Back in March, I shared some data on Twitter where we definitively proved the ROI of an online community by removing it from search channels.
1 – I want to share some data from a client we worked with last year where we did something that I think was a little clever to definitively prove the incredible value of their community.
But first, some background….#CMGR
— Richard Millington (@RichMillington) March 1, 2021
To the best of my knowledge, no one has ever done anything like this before and it was the persuasive data we’ve ever collected.
It’s one thing to develop a formula in theory, it’s another thing entirely to deliberately cause traffic to plunge and see what happens.
Now I’m happy to say we’ve published the data in longer form in this article on Harvard Business Review.
If you want to learn exactly how we undertook the experiment and the full range of results we discovered (they are amazing), read the article at HBR.
There was a major fire in my building recently (I’m fine).
The tenants, angry with the property company which manages the building, quickly switched from the company’s official hosted community to a private WhatsApp group. We needed to discuss fire safety issues, legal problems, and next steps.
Likewise, I recently decided not to work with a debt management company that wanted to build a community for people to share debt-saving tips. A little primitive research suggested almost nobody wants to participate in a debt-advice community hosted by the very company they owe money to.
Sometimes you simply can’t build a hosted community because of the nature of who you are and the relationship you have with the people you want in the community. If you have power over them and/or they are angry with you, they want to have their own place.
No one wants to join a dieting community hosted by McDonalds. Trade unionists aren’t going to participate in a community hosted by industry. And we’ve seen many examples in major tech companies recently where employees created private groups to discuss major concerns.
I’ve met many, many, organisations over the past decade who ignored this and still tried to host their own community. They always wound up disappointed.
But just because you can’t host a community doesn’t mean you can’t proactively support and engage with a community. You can help encourage the community (or communities) which do exist, provide support where needed, and most importantly, take the time to listen and address their concerns.
It’s not as glamorous as hosting a community perhaps, but it’s far more useful for your audience.
I’m not sure ‘like’, ‘upvote’, or ‘kudos’ buttons on answers are especially helpful.
Compare two questions:
Question 1 – ‘My iPhone isn’t charging, can anyone help?’
Question 2 – ‘How do I Import FLAC audio files on Adobe Premier Rush on my iPhone?’
Let’s imagine question 1 gets 2,000 visits and 10% click ‘like’ on the answer, whereas question 2 gets only 100 visits but 90% click ‘like’ on the answer.
The answer to question 2 is clearly infinitely superior to the answer to question 1. But the response to question 1 will still get more likes simply by the volume of traffic.
Counting ‘likes’ doesn’t reflect the success of the community or a question, it often better reflects the volume of traffic which visits the community or questions.
You need a denominator. What % of people found a response helpful? You could calculate this by measuring the number of likes by the number of people who visit the answer. But the majority of people don’t bother to click ‘like’ at all and higher-volume questions tend to attract less-targeted traffic.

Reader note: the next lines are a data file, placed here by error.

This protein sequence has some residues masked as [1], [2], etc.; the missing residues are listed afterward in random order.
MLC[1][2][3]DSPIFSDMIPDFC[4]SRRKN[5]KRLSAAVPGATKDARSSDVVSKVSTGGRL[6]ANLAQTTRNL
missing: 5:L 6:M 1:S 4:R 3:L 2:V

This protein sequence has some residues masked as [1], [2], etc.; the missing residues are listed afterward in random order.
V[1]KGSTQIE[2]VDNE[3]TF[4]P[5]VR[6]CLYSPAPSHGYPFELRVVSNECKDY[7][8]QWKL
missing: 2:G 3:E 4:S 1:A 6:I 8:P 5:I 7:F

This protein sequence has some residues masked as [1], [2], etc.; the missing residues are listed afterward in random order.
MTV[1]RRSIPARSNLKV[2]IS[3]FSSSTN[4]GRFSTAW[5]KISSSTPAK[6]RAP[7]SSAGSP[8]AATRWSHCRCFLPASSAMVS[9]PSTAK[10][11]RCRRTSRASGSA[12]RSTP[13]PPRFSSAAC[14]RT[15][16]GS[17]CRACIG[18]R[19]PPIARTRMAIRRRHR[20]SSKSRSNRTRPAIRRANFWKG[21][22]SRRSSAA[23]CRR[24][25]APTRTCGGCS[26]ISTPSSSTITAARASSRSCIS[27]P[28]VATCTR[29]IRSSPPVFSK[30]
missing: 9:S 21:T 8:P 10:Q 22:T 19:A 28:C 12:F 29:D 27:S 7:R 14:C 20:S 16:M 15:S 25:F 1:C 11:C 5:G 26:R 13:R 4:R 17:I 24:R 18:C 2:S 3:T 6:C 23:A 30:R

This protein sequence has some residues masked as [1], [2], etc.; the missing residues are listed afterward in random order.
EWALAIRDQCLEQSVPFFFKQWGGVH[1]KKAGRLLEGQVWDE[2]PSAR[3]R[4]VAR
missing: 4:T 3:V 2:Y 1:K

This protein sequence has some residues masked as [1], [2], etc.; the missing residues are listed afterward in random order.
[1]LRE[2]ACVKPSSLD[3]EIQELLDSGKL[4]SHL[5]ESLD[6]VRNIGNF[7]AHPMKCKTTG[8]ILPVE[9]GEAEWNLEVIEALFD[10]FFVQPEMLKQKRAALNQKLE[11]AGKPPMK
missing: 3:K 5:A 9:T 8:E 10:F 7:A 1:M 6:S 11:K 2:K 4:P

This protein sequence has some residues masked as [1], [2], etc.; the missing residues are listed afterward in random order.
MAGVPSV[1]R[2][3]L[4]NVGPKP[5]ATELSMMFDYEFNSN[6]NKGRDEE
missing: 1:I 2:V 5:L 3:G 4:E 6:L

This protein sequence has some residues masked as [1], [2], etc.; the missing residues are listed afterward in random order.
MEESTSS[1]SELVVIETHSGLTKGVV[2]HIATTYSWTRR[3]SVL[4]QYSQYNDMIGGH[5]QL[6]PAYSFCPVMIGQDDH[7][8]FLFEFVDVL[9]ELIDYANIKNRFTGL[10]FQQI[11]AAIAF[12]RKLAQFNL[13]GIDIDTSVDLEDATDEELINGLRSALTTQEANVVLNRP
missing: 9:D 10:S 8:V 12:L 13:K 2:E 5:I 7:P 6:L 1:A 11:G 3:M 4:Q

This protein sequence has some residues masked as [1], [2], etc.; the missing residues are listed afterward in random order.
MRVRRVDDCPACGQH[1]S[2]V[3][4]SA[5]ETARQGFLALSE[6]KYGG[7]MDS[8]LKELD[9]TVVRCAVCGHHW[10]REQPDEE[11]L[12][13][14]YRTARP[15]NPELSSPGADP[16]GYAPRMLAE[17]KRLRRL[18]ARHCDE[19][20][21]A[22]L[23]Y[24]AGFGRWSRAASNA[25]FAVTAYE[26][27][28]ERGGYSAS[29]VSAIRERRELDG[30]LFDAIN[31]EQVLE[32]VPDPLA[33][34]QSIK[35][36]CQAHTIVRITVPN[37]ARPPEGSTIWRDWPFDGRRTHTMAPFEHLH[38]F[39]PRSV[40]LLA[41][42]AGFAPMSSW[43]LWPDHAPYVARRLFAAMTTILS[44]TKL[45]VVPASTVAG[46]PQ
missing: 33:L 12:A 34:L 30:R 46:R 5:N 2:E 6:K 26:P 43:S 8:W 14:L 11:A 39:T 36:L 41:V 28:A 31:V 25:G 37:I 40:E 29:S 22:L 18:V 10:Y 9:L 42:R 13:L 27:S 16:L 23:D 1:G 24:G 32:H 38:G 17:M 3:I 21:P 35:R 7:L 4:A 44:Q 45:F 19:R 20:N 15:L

A better way is simply a ‘yes/no button’ (i.e. did this answer help? yes/no). You can find this on many knowledge base articles today. This gives you a great benchmark to work with and improve over time. It also lets you identify popular questions with poor answers you can improve.
Early on in my consulting career, I advised a client to use a taxonomy and categorisation system for the community which was distinct from their other content articles and internal structures.
In the short term, this was better for the community. But seven years later, this made it difficult to do really simple things.
For example, if you want related discussions to show up alongside relevant content articles, how will your system know what’s relevant? How will it know what keywords to match? Because I had advised a different taxonomy, there was no metadata to connect the two.
If you want to automatically route relevant articles, know what products members are talking about, or do anything which involves connecting two systems, you have to think through precisely how that will work and plan in advance for it.
Generally speaking, it’s unlikely a company is going to change its entire taxonomy and data structure to suit your community. So if you want the community to integrate with other systems, you need to adapt the community as best as you can to your current systems.
A common idea is to launch a community, get a few members, and wait for members to spread the word.
That can happen, but it’s rare. It’s rarer still in private communities which aren’t open to the public.
Be honest, how many communities have you recommended to your peers in the last month? (or even in the last year?). It’s probably not many (if any!).
This is why Rand’s post on amplification content is worth a read. Many of the motivations/reasons for amplifying a content Rand lists are the same I’d list for promoting a community. To adapt Rand’s reasons slightly, these include:
- Novelty. It’s a completely brand new and surprising idea for a community (a typical forum for people to ask and answer questions doesn’t cut it).
- Belief reinforcement (i.e. it validated your belief). The community concept or content posted within the community strongly supports a closely held belief and connects people who strongly support that belief.